PAI: Just say no to election-year temptation

first_imgPublic Assets Institute On opening day of the 2016 legislative session, House Speaker Shap Smith had this advice for his colleagues: “There will be those who suggest that because this is an election year, that we will focus on politics rather than the people’s business. I reject that premise. I know each and every one of you and know that you are here because you believe that we can help make Vermont a better place.” A good way for legislators to heed the speaker’s suggestion would be to resist the temptation to spend all of the Education Fund surplus just to hold down taxes in an election year. It will come back to bite their constituents next year.At first blush it might seem like a good idea: it is taxpayers’ money after all. But using all of the surplus will be one-time relief that will be have to be made up the following year. In fiscal 2018, voters will see a double tax increase: they will have to make up the amount covered by the surplus in fiscal 2017—currently projected at about $20 million—plus whatever normal increase occurs in fiscal 2018.Vermont’s school funding system is based on the idea that all students have equal access to the educational resources of the state, so our statewide tax base provides all communities with equal capacity to raise education funds.To that end, the Legislature sets a homestead education tax yield that applies to every community: the amount per pupil to be generated for each $1.00 on the homestead property tax rate or 2.0 percent of household income for Vermont resident homeowners who qualify to pay an income-based school tax.Local communities determine how much they want to spend per pupil, and their tax rates vary up or down accordingly using the yield amount as the base. For example, if the homestead property tax yield was set at $8,000 per pupil, a district that voted to spend $16,000 per pupil would have a $2.00 homestead tax rate. A district spending $12,000 would have a rate of $1.50.The Legislature is currently considering a yield of $9701 per pupil, which represents a slight tax cut from this year—about 0.5 percent. But to achieve that yield, the Legislature is proposing to use all of the surplus anticipated for the Education Fund.At the same time that the Legislature is proposing to spend down its Education Fund surplus, many districts around the state are depleting their own reserves and surpluses to avoid being penalized by the Legislature for increasing their budgets too much next year. (Any spending increase covered with surplus funds doesn’t count toward the penalties.)A better approach than using the surplus all at once would be to develop a long-range plan, one that projects the ups and downs that are likely to occur with Education Fund revenues. Any surpluses could be used to stabilize the education tax rates, rather than amplify the peaks and valleys.Source: Public Assets Institute, Montpelier. publicassets.org(link is external)last_img read more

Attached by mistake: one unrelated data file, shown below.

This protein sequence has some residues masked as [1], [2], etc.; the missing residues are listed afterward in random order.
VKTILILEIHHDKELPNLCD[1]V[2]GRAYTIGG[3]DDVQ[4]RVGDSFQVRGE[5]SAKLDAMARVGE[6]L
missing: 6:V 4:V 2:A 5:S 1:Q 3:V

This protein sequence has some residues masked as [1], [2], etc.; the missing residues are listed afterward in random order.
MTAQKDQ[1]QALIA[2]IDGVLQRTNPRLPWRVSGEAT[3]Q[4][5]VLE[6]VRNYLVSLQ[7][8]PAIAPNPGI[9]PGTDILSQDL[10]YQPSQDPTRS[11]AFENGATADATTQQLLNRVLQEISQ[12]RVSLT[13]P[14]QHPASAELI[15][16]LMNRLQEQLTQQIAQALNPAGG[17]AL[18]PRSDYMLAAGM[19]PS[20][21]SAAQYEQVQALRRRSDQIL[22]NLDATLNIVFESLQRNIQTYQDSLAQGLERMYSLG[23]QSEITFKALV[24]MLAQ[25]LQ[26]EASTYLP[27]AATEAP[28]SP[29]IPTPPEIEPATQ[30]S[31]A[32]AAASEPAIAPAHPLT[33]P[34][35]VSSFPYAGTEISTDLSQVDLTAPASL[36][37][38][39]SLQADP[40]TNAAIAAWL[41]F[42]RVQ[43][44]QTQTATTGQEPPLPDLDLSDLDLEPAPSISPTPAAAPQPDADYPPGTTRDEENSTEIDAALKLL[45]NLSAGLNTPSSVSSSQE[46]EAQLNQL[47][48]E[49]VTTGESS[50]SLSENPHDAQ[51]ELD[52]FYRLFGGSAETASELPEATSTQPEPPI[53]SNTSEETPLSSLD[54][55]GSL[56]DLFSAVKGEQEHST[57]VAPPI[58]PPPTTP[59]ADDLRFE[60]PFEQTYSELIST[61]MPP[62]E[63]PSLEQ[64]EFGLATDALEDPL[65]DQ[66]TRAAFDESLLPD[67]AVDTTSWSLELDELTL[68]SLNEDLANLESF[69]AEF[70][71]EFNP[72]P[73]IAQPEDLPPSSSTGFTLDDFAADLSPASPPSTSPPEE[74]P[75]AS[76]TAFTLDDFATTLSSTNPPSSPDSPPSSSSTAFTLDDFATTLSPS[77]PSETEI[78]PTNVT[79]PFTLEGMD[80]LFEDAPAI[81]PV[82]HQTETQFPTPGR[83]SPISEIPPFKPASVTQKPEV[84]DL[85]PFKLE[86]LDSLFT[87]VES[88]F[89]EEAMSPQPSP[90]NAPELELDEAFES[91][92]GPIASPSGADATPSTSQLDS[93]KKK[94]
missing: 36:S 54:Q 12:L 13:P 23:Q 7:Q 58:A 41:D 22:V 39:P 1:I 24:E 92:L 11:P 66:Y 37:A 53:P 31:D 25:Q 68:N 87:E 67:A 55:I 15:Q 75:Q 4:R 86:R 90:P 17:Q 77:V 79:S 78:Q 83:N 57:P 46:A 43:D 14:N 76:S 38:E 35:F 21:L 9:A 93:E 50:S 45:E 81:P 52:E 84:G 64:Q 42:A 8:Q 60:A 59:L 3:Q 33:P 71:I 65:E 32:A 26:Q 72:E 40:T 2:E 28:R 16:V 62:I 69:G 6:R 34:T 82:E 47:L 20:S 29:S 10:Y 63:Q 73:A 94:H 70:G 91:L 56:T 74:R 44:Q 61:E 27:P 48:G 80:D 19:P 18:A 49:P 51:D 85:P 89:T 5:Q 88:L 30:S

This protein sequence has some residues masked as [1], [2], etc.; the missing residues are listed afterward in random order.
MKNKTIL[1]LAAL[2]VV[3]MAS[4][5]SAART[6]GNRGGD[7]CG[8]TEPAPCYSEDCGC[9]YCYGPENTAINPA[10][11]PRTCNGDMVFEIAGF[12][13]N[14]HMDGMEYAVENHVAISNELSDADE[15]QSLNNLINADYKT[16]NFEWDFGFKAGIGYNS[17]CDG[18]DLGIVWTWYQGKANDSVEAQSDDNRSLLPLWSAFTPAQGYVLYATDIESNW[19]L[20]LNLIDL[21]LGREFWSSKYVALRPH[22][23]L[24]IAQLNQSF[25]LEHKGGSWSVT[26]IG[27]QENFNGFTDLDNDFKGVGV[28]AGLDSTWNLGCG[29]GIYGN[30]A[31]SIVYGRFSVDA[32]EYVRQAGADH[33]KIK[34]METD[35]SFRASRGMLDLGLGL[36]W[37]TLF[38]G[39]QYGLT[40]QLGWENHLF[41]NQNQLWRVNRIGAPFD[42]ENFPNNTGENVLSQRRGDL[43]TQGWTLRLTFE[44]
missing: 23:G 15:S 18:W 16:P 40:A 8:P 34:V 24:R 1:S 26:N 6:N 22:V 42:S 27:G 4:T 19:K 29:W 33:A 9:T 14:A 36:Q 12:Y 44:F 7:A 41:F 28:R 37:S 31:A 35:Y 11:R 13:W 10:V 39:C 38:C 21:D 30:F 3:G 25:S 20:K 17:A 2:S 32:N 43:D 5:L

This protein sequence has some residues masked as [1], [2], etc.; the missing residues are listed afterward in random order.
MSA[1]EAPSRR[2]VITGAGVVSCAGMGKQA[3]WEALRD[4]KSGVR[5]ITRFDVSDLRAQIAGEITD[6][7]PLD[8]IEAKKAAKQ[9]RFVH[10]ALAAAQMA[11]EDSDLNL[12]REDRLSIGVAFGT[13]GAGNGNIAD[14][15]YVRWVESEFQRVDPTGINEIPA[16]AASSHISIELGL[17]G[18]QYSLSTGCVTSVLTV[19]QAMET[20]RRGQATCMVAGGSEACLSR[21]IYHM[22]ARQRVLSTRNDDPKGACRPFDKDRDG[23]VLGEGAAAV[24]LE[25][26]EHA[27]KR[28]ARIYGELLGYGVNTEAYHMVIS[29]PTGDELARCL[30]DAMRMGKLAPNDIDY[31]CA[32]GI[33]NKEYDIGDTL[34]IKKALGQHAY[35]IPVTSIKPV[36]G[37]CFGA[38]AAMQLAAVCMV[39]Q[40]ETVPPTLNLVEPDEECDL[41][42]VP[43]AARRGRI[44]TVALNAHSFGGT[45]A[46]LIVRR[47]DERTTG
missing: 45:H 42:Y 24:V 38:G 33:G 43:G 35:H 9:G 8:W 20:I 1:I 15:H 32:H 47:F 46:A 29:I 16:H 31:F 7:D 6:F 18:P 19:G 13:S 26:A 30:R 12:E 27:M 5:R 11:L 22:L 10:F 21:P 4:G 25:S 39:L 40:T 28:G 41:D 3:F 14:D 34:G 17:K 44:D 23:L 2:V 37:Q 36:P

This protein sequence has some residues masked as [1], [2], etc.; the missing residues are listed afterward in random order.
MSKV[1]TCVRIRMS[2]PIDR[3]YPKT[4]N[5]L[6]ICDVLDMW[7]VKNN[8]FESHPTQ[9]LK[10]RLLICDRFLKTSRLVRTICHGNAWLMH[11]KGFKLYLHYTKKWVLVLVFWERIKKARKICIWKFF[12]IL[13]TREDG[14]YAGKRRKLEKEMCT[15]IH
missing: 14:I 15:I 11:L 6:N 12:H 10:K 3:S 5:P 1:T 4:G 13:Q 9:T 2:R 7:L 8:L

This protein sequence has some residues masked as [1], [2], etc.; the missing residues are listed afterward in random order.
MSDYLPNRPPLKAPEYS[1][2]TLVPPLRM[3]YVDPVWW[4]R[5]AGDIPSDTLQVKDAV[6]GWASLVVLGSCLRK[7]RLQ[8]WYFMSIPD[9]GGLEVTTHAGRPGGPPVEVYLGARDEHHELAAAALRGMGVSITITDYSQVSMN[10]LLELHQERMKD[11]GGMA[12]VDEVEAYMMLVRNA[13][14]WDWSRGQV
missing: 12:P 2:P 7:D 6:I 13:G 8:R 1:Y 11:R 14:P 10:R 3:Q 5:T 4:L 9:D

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City View: James Whitmore